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Trustees at the Free Library of Philadelphia on Friday unanimously elected Kelly Richards, a Black librarian from Michigan, as the system’s new president and CEO.
Richards’ appointment, confirmed during a special meeting of the Free Library board, remains conditional pending satisfaction of the standard requirements for City of Philadelphia employees, according to a statement. He would come to Philadelphia after six years as director of Michigan’s Muskegon Area District Library.
The library system launched a nationwide search for a new director after Siobahn Reardon resigned in July 2020 after years of allegations she allowed racism, homophobia, and other forms of discrimination to fester inside the library’s workplace. In September 2020, then-Chief of Staff Leslie M. Walker was appointed interim director.
The Concerned Black Workers of the Free Library of Philadelphia, a group of Black staff that organized in 2020, requested involvement in the search for the next director but members of the group said they were excluded. Still, CBW said in a statement it looks forward to working with Richards.
“We are hopeful that his appointment will mark a new beginning for the Free Library of Philadelphia as a whole,” CBW said. “We wish him well and are optimistic that open communication and transparency are finally on the horizon.”
Richards, who began leading the Muskegon Area District Library, or MADL, in 2015, took a winding path toward becoming a librarian, according to an MLive article at the time.
A Michigan native, he was a police officer in Flint, Michigan, after studying criminal justice at Ferris State University. His second career began in Las Vegas in the early 1990s, MLive reported, as a manager in the library’s youth department. He was then recruited to intern in Pittsburgh with E.J. Posey, the first Black man to serve as president of the American Library Association.
Richards graduated with a master’s in library science from the University of Pittsburgh, and became a branch administrator in Las Vegas, where he led several building projects for the system. He was featured in “African American Librarians in the Far West: Pioneers and Trailblazers,” a book published in 2006 that highlighted Black librarians.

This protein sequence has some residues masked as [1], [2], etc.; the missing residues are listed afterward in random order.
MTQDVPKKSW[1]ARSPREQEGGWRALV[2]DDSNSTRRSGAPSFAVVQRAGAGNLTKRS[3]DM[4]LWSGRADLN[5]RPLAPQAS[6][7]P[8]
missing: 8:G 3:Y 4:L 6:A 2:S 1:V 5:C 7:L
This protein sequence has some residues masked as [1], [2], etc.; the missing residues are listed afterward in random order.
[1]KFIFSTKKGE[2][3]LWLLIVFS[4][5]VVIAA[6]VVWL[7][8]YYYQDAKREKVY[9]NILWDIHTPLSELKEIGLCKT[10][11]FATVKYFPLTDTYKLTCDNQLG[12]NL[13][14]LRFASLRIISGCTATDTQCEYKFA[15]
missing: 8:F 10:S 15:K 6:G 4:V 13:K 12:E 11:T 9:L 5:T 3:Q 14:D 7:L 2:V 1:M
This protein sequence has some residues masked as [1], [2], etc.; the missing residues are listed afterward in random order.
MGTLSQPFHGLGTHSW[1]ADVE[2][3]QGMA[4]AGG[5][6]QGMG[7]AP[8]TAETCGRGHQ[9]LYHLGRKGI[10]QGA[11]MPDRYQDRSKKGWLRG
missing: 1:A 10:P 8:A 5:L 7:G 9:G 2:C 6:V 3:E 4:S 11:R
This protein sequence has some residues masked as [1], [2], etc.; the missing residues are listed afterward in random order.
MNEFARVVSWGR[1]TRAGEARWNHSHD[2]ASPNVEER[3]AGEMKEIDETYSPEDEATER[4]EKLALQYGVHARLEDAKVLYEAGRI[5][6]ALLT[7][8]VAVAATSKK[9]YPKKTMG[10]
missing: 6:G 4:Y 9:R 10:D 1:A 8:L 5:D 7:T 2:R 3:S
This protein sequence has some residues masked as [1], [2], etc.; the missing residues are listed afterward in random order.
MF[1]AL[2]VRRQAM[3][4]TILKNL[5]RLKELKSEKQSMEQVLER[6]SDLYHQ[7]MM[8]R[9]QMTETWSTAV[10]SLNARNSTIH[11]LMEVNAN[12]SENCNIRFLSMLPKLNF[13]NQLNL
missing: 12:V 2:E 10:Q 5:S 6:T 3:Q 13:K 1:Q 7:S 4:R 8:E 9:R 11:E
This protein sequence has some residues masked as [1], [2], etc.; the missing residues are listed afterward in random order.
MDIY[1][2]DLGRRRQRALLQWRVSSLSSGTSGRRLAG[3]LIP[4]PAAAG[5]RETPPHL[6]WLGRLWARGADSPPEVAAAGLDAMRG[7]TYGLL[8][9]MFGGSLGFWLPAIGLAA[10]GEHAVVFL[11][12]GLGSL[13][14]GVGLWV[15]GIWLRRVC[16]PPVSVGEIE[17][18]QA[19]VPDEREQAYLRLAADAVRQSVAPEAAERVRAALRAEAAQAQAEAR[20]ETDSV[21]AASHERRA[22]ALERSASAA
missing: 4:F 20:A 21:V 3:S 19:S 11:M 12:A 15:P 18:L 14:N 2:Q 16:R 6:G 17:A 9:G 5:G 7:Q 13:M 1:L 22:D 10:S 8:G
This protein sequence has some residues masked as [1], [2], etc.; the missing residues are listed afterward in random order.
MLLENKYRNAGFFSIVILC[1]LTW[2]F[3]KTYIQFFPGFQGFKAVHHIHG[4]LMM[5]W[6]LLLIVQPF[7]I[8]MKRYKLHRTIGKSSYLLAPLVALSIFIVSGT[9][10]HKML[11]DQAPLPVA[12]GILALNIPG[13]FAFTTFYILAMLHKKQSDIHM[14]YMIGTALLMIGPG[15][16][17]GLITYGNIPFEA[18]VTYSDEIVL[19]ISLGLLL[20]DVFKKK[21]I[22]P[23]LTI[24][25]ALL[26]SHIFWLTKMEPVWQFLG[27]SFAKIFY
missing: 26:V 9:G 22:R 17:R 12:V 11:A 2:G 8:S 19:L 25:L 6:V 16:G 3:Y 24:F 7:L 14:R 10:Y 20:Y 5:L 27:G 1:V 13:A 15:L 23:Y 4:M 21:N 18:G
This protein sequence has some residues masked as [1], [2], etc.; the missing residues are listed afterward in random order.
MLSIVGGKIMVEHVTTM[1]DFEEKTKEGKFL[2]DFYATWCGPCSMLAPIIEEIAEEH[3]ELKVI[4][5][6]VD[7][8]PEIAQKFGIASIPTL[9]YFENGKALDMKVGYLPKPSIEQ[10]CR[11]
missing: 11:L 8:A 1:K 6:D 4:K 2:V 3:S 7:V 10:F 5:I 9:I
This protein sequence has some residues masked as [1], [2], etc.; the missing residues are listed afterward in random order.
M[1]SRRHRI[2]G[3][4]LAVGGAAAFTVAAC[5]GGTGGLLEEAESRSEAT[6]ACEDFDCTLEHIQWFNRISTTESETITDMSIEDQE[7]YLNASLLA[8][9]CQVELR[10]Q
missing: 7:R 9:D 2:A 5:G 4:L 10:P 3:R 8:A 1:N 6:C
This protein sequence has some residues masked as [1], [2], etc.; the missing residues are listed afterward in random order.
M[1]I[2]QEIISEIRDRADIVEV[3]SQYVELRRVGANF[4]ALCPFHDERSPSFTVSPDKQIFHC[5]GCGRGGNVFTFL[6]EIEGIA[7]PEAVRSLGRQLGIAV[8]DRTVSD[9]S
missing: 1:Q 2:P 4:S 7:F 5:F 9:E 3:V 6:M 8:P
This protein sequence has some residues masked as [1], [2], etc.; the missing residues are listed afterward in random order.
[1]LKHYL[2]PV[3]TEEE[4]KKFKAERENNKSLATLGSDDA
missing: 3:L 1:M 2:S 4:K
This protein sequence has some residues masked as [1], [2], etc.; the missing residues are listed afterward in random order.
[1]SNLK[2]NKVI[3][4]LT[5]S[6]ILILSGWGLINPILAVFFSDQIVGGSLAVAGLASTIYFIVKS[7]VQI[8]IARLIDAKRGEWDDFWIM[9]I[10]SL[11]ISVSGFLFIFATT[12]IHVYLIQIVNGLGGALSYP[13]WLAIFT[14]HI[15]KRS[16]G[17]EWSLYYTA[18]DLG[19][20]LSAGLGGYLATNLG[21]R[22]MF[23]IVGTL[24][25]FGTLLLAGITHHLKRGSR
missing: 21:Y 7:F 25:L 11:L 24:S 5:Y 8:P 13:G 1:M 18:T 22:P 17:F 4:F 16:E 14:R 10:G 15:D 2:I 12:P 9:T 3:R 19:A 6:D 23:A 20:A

He was recruited to an executive position at Michigan’s Genesee District Library before taking the helm at MADL, which currently operates 10 branches, a book mobile, and one administrative building, according to its website.
The Free Library of Philadelphia operates 54 branches, which it says serve as many as 6 million visitors each year.
Internal controversy at Philly’s library became public in 2019 when The Inquirer reported a staff survey was taken down after employees detailed instances of xenophobia, homophobia, and racism from superiors.
In late June 2020, as George Floyd protests surged through the city and the world, Black staff members published an open letter calling on the Free Library to address staffing and protocol inequities linked to the pandemic and the Movement for Black Lives. The Black employees said they would not return to in-person work until demands were met.
The following month, an Instagram account launched to allow anonymous sharing of stories of discrimination within the library system. Six authors cancelled events at the library following the allegations.
A union representing library workers petitioned to have Reardon removed, saying they were met with inadequate health safety measures when returning to work after the COVID shutdown.
Following those events, the Free Library hired Philly native Dr. Guy A. Sims to serve as its first chief diversity and inclusion officer.